How to Talk so Kids Can Learn: At Home and in School

Overview

Adele Faber and Elaine Mazlish developed this book in response to constant requests to adapt the unique communications strategies that hallmark their books, lectures, and audio-visual workshops to specific concerns of the classroom. To do so, they teamed up with two award-winning teachers who well know the problems of our faltering school system. This book utilizes the dramatically effective "dialogue" technique (what to say and how and when to say it) that has made Faber and Mazlish's work famous worldwide. It ...
See more details below
Available through our Marketplace sellers.
Other sellers (Hardcover)
  • All (75) from $1.99   
  • New (4) from $5.00   
  • Used (71) from $1.99   
Close
Sort by
Page 1 of 1
Showing All
Note: Marketplace items are not eligible for any BN.com coupons and promotions
$5.00
Seller since 2014

Feedback rating:

(10)

Condition:

New — never opened or used in original packaging.

Like New — packaging may have been opened. A "Like New" item is suitable to give as a gift.

Very Good — may have minor signs of wear on packaging but item works perfectly and has no damage.

Good — item is in good condition but packaging may have signs of shelf wear/aging or torn packaging. All specific defects should be noted in the Comments section associated with each item.

Acceptable — item is in working order but may show signs of wear such as scratches or torn packaging. All specific defects should be noted in the Comments section associated with each item.

Used — An item that has been opened and may show signs of wear. All specific defects should be noted in the Comments section associated with each item.

Refurbished — A used item that has been renewed or updated and verified to be in proper working condition. Not necessarily completed by the original manufacturer.

New
1995-08-01 Hardcover New Brand New! Excellent item! Has slight shelf wear.

Ships from: Hart, MI

Usually ships in 1-2 business days

  • Canadian
  • International
  • Standard, 48 States
  • Standard (AK, HI)
  • Express, 48 States
  • Express (AK, HI)
$5.42
Seller since 2009

Feedback rating:

(161)

Condition: New
1995-08-01 Hardcover New in Like New jacket Brand new condition hardcover book in its also mint condition decorative dustjacket. MendoPower Employment Services will immediately ... and carefully pack this book in high-quality bubble lined, envelopes. Then we send you a confirmation e-mail. We appreciate your business and welcome any questions. Read more Show Less

Ships from: Fort Bragg, CA

Usually ships in 1-2 business days

  • Canadian
  • International
  • Standard, 48 States
  • Standard (AK, HI)
  • Express, 48 States
  • Express (AK, HI)
$45.00
Seller since 2015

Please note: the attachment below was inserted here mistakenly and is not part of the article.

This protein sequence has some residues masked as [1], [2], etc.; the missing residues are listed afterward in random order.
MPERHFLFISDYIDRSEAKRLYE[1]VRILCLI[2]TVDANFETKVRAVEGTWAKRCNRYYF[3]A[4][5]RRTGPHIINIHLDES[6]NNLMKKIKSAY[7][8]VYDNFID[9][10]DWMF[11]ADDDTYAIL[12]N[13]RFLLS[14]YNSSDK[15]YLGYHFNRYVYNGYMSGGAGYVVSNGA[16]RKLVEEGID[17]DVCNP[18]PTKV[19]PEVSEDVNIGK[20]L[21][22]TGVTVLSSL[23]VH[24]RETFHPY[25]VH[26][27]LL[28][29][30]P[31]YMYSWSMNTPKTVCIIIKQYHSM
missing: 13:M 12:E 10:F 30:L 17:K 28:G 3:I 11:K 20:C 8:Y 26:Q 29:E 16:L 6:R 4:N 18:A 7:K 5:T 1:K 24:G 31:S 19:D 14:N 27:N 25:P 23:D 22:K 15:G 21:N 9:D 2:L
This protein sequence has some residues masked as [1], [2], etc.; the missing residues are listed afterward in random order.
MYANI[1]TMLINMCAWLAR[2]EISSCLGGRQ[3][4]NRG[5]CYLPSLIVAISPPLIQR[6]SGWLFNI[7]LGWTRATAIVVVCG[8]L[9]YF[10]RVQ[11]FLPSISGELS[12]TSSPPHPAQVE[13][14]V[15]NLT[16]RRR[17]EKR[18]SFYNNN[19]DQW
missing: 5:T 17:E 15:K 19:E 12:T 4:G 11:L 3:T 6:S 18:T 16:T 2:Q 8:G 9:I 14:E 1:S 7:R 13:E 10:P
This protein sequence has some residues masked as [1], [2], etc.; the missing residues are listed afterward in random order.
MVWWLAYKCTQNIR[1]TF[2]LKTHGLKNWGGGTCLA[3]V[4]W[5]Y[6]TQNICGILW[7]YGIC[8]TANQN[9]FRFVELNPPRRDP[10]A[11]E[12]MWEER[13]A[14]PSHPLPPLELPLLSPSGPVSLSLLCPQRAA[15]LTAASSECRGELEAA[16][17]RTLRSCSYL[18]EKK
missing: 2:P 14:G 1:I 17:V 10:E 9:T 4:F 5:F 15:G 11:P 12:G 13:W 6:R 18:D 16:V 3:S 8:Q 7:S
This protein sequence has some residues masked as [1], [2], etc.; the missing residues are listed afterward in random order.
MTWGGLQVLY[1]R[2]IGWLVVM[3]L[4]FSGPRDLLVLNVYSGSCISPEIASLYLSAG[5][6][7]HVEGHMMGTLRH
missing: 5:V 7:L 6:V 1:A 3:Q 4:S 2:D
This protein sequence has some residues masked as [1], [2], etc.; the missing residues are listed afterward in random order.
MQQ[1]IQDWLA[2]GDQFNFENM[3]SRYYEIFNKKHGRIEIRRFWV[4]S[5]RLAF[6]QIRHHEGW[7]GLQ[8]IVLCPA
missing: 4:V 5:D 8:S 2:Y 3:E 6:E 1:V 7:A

Feedback rating:

(215)

Condition: New
Brand new.

Ships from: acton, MA

Usually ships in 1-2 business days

  • Standard, 48 States
  • Standard (AK, HI)
$45.88
Seller since 2010

Feedback rating:

(244)

Condition: New
Hardcover New 0684813335 New Condition *** Right Off the Shelf | Ships within 2 Business Days ~~~ Customer Service Is Our Top Priority! -Thank you for LOOKING: -)

Ships from: Geneva, IL

Usually ships in 1-2 business days

  • Canadian
  • International
  • Standard, 48 States
  • Standard (AK, HI)
  • Express, 48 States
  • Express (AK, HI)
Page 1 of 1
Showing All
Close
Sort by
Sending request ...

Overview

Adele Faber and Elaine Mazlish developed this book in response to constant requests to adapt the unique communications strategies that hallmark their books, lectures, and audio-visual workshops to specific concerns of the classroom. To do so, they teamed up with two award-winning teachers who well know the problems of our faltering school system. This book utilizes the dramatically effective "dialogue" technique (what to say and how and when to say it) that has made Faber and Mazlish's work famous worldwide. It also features engaging "right and wrong" cartoons that show how to handle typical learning situations so kids will be inspired to do their best. Each chapter includes questions and answers and stories from parents and teachers that illustrate how both have successfully used this method to help kids handle the schoolwork, behavioral, and peer problems that interfere with learning. In every chapter there is a one-page "quick reminder" that sums up that chapter's salient points for speedy reference.
Read More Show Less

Editorial Reviews

Publishers Weekly - Publisher's Weekly
A communications primer for parents on encouraging their child's learning ability. (Sept.)
Library Journal
Following up their best-selling Siblings Without Rivalry (LJ 4/1/87), the authors explain how parents can help make their children more receptive to learning.
From the Publisher